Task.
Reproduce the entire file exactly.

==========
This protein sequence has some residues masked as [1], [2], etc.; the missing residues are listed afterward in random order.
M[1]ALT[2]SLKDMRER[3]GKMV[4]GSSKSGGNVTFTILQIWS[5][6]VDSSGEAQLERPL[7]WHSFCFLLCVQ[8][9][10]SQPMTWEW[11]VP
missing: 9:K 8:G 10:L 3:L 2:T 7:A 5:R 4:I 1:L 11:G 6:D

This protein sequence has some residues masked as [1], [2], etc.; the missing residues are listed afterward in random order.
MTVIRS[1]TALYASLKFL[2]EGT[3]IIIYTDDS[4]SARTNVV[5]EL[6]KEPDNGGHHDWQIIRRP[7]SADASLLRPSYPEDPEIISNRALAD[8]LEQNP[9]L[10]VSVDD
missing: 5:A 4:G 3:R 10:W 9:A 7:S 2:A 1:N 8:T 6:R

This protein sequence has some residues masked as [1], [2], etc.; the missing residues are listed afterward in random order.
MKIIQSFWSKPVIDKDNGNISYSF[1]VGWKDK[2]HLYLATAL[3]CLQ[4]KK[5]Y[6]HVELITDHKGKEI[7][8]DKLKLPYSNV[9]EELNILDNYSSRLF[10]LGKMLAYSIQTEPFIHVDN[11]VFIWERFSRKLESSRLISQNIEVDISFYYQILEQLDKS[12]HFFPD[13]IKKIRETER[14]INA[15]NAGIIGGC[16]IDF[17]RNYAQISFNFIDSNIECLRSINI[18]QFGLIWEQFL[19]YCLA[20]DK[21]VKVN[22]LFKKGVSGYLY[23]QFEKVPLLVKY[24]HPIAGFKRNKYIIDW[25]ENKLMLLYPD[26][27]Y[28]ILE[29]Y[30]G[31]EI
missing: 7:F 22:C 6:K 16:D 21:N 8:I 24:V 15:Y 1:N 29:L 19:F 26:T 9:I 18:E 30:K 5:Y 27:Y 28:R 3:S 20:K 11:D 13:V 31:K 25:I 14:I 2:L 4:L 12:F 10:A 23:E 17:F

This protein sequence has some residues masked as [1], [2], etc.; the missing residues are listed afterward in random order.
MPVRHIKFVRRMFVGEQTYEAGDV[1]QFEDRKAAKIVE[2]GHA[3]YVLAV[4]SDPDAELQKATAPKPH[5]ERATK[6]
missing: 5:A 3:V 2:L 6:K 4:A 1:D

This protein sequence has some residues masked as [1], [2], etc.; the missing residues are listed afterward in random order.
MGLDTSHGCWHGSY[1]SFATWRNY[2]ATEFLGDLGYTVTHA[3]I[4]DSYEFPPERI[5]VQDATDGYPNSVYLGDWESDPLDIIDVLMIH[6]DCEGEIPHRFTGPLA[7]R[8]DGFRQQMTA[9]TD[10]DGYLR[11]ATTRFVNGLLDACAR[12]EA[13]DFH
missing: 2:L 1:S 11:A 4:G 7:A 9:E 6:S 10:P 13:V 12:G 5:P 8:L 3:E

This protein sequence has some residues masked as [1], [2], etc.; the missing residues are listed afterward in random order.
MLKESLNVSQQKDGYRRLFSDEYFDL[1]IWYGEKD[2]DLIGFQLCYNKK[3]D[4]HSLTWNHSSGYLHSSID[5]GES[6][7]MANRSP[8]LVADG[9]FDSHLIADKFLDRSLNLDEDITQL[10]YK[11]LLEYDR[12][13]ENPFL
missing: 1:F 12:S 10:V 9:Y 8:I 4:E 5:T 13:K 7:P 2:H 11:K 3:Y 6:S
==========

This protein sequence has some residues masked as [1], [2], etc.; the missing residues are listed afterward in random order.
M[1]ALT[2]SLKDMRER[3]GKMV[4]GSSKSGGNVTFTILQIWS[5][6]VDSSGEAQLERPL[7]WHSFCFLLCVQ[8][9][10]SQPMTWEW[11]VP
missing: 9:K 8:G 10:L 3:L 2:T 7:A 5:R 4:I 1:L 11:G 6:D

This protein sequence has some residues masked as [1], [2], etc.; the missing residues are listed afterward in random order.
MTVIRS[1]TALYASLKFL[2]EGT[3]IIIYTDDS[4]SARTNVV[5]EL[6]KEPDNGGHHDWQIIRRP[7]SADASLLRPSYPEDPEIISNRALAD[8]LEQNP[9]L[10]VSVDD
missing: 5:A 4:G 3:R 10:W 9:A 7:S 2:A 1:N 8:T 6:R

This protein sequence has some residues masked as [1], [2], etc.; the missing residues are listed afterward in random order.
MKIIQSFWSKPVIDKDNGNISYSF[1]VGWKDK[2]HLYLATAL[3]CLQ[4]KK[5]Y[6]HVELITDHKGKEI[7][8]DKLKLPYSNV[9]EELNILDNYSSRLF[10]LGKMLAYSIQTEPFIHVDN[11]VFIWERFSRKLESSRLISQNIEVDISFYYQILEQLDKS[12]HFFPD[13]IKKIRETER[14]INA[15]NAGIIGGC[16]IDF[17]RNYAQISFNFIDSNIECLRSINI[18]QFGLIWEQFL[19]YCLA[20]DK[21]VKVN[22]LFKKGVSGYLY[23]QFEKVPLLVKY[24]HPIAGFKRNKYIIDW[25]ENKLMLLYPD[26][27]Y[28]ILE[29]Y[30]G[31]EI
missing: 7:F 22:C 6:K 16:D 21:N 8:I 24:V 15:Y 1:N 29:L 19:F 26:T 9:I 18:E 30:K 5:Y 27:Y 28:R 3:S 20:K 11:D 13:V 31:K 25:I 14:I 2:L 4:L 12:F 10:A 23:E 17:F

This protein sequence has some residues masked as [1], [2], etc.; the missing residues are listed afterward in random order.
MPVRHIKFVRRMFVGEQTYEAGDV[1]QFEDRKAAKIVE[2]GHA[3]YVLAV[4]SDPDAELQKATAPKPH[5]ERATK[6]
missing: 5:A 3:V 2:L 6:K 4:A 1:D

This protein sequence has some residues masked as [1], [2], etc.; the missing residues are listed afterward in random order.
MGLDTSHGCWHGSY[1]SFATWRNY[2]ATEFLGDLGYTVTHA[3]I[4]DSYEFPPERI[5]VQDATDGYPNSVYLGDWESDPLDIIDVLMIH[6]DCEGEIPHRFTGPLA[7]R[8]DGFRQQMTA[9]TD[10]DGYLR[11]ATTRFVNGLLDACAR[12]EA[13]DFH
missing: 2:L 1:S 11:A 4:G 7:A 9:E 6:S 10:P 13:V 12:G 5:P 8:L 3:E

This protein sequence has some residues masked as [1], [2], etc.; the missing residues are listed afterward in random order.
MLKESLNVSQQKDGYRRLFSDEYFDL[1]IWYGEKD[2]DLIGFQLCYNKK[3]D[4]HSLTWNHSSGYLHSSID[5]GES[6][7]MANRSP[8]LVADG[9]FDSHLIADKFLDRSLNLDEDITQL[10]YK[11]LLEYDR[12][13]ENPFL
missing: 1:F 12:S 10:V 9:Y 8:I 4:E 5:T 13:K 7:P 2:H 11:K 3:Y 6:S